Veteran documentarian Nick Broomfield's "Tales of the Grim Sleeper" is a riveting and chilling investigation into the world of Lonnie Franklin Jr., a South Los Angeles resident arrested in 2010 and accused in a string of serial rape-killings spanning 22 years. The film is as much a provocative exposé of Franklin, who awaits trial on murder charges and has proclaimed his innocence, as it is a vivid portrait of a community long plagued by drugs, crime, poverty and desperation.
Perhaps most vital, however, is the movie's timely snapshot of a justice system — largely embodied here by the Los Angeles County Sheriff's Department and the Los Angeles Police Department — that Broomfield portrays as undervaluing the lives of African American victims and apathetic toward crimes that occur in poor neighborhoods. (Virtually all of the targets in the Grim Sleeper case were young black women, some thought to be drug addicts, prostitutes or both.)
Whatever Broomfield's personal take on the case may be — and he certainly presents Franklin, now 62, as a misogynist and opportunist potentially capable of horrific acts — there's no escaping the notion that the killing of so many African Americans went on as long as it did because of a complex web of social, racial, political and financial forces. A key issue explored is how more than 20 years passed before South L.A. residents were warned about a potential serial killer.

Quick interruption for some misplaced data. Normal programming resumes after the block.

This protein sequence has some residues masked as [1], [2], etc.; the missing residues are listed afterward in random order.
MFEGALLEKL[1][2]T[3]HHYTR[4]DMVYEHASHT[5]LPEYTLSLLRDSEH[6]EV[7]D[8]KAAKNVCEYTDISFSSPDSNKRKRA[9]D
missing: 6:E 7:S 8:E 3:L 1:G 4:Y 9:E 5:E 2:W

Broomfield ("Kurt & Courtney," "Biggie and Tupac") brashly hits the streets around Franklin's longtime home. With the help of area residents — especially an unvarnished ex-hooker and recovering crack addict named Pam as well as several of Franklin's friends and neighbors — the filmmaker paints a bruising picture of a man engulfed by sinister sexual desires and shady dealings, yet also capable of generosity and bonhomie.
For those closest to Franklin, including his adult son, the suspect's purported treatment of women, violent talk and shadowy use of a church van were seen as not completely out of bounds for the hard-knock environs. That some of Franklin's observers admit to being compromised by drugs also accounts for their lack of judgment at the time.
The film also features archival news clips, eerie courtroom footage of Franklin and chats with family members of Franklin's alleged victims and with local activists. But it's a concluding interview with downtrodden neighborhood residents — women who lived to talk of their interactions with Franklin — that provides a sad and viscerally powerful coda to this immersive, eye-opening documentary.
"Tales of the Grim Sleeper."
No MPAA rating.
Running time: 1 hour, 50 minutes.
Playing: Laemmle's Playhouse 7, Pasadena.